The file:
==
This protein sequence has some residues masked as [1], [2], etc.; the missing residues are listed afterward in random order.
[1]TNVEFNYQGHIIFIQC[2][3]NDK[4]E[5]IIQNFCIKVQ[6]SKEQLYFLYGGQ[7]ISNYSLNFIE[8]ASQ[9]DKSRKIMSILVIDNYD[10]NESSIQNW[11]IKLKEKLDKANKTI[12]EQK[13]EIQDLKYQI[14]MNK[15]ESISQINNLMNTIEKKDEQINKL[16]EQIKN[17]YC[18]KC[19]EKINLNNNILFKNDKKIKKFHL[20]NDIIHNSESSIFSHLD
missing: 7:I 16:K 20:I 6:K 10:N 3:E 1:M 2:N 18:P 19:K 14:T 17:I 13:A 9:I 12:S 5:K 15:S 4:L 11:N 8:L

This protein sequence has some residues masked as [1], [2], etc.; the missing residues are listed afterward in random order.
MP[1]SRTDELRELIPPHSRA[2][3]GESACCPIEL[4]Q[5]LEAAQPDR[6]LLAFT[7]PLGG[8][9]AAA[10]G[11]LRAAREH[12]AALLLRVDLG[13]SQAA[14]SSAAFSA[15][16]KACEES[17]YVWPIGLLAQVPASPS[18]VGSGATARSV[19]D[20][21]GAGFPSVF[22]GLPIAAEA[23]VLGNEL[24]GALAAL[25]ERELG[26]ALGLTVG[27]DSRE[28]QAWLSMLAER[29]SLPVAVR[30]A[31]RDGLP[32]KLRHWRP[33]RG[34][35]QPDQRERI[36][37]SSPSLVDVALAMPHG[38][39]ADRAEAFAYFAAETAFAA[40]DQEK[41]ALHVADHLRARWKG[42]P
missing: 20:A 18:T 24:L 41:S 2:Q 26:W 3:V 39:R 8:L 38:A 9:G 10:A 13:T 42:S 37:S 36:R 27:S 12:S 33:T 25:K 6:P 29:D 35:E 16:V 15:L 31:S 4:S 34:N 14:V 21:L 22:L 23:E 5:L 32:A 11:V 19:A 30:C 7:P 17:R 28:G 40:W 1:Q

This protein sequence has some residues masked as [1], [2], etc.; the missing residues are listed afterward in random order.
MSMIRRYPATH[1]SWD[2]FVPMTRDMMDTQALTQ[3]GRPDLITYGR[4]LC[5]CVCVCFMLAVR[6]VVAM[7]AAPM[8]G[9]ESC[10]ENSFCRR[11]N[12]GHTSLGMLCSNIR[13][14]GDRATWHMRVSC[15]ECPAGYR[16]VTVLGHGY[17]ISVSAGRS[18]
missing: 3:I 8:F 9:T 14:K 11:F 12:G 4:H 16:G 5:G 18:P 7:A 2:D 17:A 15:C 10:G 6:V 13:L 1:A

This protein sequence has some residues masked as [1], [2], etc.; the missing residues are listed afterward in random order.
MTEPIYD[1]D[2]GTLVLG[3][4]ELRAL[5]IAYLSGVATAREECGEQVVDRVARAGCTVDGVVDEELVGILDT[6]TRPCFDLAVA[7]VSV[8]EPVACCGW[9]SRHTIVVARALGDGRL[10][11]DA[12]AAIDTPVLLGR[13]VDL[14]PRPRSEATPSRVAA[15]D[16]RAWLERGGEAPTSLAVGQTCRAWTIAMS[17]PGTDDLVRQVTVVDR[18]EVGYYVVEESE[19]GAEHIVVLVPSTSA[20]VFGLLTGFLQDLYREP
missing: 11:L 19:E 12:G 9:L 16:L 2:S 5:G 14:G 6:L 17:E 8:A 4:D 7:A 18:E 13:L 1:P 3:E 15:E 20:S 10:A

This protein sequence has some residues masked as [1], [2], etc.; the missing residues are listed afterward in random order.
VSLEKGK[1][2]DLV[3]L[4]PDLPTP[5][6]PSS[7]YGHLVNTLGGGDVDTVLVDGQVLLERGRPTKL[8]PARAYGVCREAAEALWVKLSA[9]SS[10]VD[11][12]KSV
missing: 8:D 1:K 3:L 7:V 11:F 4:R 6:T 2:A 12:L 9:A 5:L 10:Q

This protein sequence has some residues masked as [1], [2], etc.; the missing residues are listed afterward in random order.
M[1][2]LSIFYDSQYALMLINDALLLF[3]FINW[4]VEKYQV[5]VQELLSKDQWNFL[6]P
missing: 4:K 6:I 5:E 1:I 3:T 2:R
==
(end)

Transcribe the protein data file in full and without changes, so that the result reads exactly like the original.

This protein sequence has some residues masked as [1], [2], etc.; the missing residues are listed afterward in random order.
[1]TNVEFNYQGHIIFIQC[2][3]NDK[4]E[5]IIQNFCIKVQ[6]SKEQLYFLYGGQ[7]ISNYSLNFIE[8]ASQ[9]DKSRKIMSILVIDNYD[10]NESSIQNW[11]IKLKEKLDKANKTI[12]EQK[13]EIQDLKYQI[14]MNK[15]ESISQINNLMNTIEKKDEQINKL[16]EQIKN[17]YC[18]KC[19]EKINLNNNILFKNDKKIKKFHL[20]NDIIHNSESSIFSHLD
missing: 7:I 16:K 20:I 6:K 10:N 3:E 1:M 2:N 18:P 19:K 14:T 17:I 13:A 9:I 12:S 5:K 15:S 4:L 11:N 8:L

This protein sequence has some residues masked as [1], [2], etc.; the missing residues are listed afterward in random order.
MP[1]SRTDELRELIPPHSRA[2][3]GESACCPIEL[4]Q[5]LEAAQPDR[6]LLAFT[7]PLGG[8][9]AAA[10]G[11]LRAAREH[12]AALLLRVDLG[13]SQAA[14]SSAAFSA[15][16]KACEES[17]YVWPIGLLAQVPASPS[18]VGSGATARSV[19]D[20][21]GAGFPSVF[22]GLPIAAEA[23]VLGNEL[24]GALAAL[25]ERELG[26]ALGLTVG[27]DSRE[28]QAWLSMLAER[29]SLPVAVR[30]A[31]RDGLP[32]KLRHWRP[33]RG[34][35]QPDQRERI[36][37]SSPSLVDVALAMPHG[38][39]ADRAEAFAYFAAETAFAA[40]DQEK[41]ALHVADHLRARWKG[42]P
missing: 20:A 18:T 24:L 41:S 2:Q 26:W 3:V 39:R 8:L 38:A 9:G 10:A 13:T 42:S 37:S 36:R 27:S 12:S 33:T 25:K 6:P 29:D 35:E 16:V 15:L 31:S 4:S 34:N 14:V 21:L 22:L 23:E 5:L 32:A 11:V 19:A 30:C 7:P 17:R 28:G 40:W 1:Q

This protein sequence has some residues masked as [1], [2], etc.; the missing residues are listed afterward in random order.
MSMIRRYPATH[1]SWD[2]FVPMTRDMMDTQALTQ[3]GRPDLITYGR[4]LC[5]CVCVCFMLAVR[6]VVAM[7]AAPM[8]G[9]ESC[10]ENSFCRR[11]N[12]GHTSLGMLCSNIR[13][14]GDRATWHMRVSC[15]ECPAGYR[16]VTVLGHGY[17]ISVSAGRS[18]
missing: 3:I 8:F 9:T 14:K 11:F 12:G 4:H 16:G 5:G 18:P 7:A 2:D 17:A 15:C 10:G 6:V 13:L 1:A

This protein sequence has some residues masked as [1], [2], etc.; the missing residues are listed afterward in random order.
MTEPIYD[1]D[2]GTLVLG[3][4]ELRAL[5]IAYLSGVATAREECGEQVVDRVARAGCTVDGVVDEELVGILDT[6]TRPCFDLAVA[7]VSV[8]EPVACCGW[9]SRHTIVVARALGDGRL[10][11]DA[12]AAIDTPVLLGR[13]VDL[14]PRPRSEATPSRVAA[15]D[16]RAWLERGGEAPTSLAVGQTCRAWTIAMS[17]PGTDDLVRQVTVVDR[18]EVGYYVVEESE[19]GAEHIVVLVPSTSA[20]VFGLLTGFLQDLYREP
missing: 11:L 19:E 12:G 9:L 16:L 2:S 5:G 14:G 6:L 17:E 8:A 4:D 7:A 18:E 13:L 1:P 3:E 15:E 20:S 10:A

This protein sequence has some residues masked as [1], [2], etc.; the missing residues are listed afterward in random order.
VSLEKGK[1][2]DLV[3]L[4]PDLPTP[5][6]PSS[7]YGHLVNTLGGGDVDTVLVDGQVLLERGRPTKL[8]PARAYGVCREAAEALWVKLSA[9]SS[10]VD[11][12]KSV
missing: 8:D 1:K 3:L 7:V 11:F 4:R 6:T 2:A 12:L 9:A 5:L 10:Q

This protein sequence has some residues masked as [1], [2], etc.; the missing residues are listed afterward in random order.
M[1][2]LSIFYDSQYALMLINDALLLF[3]FINW[4]VEKYQV[5]VQELLSKDQWNFL[6]P
missing: 4:K 6:I 5:E 1:I 3:T 2:R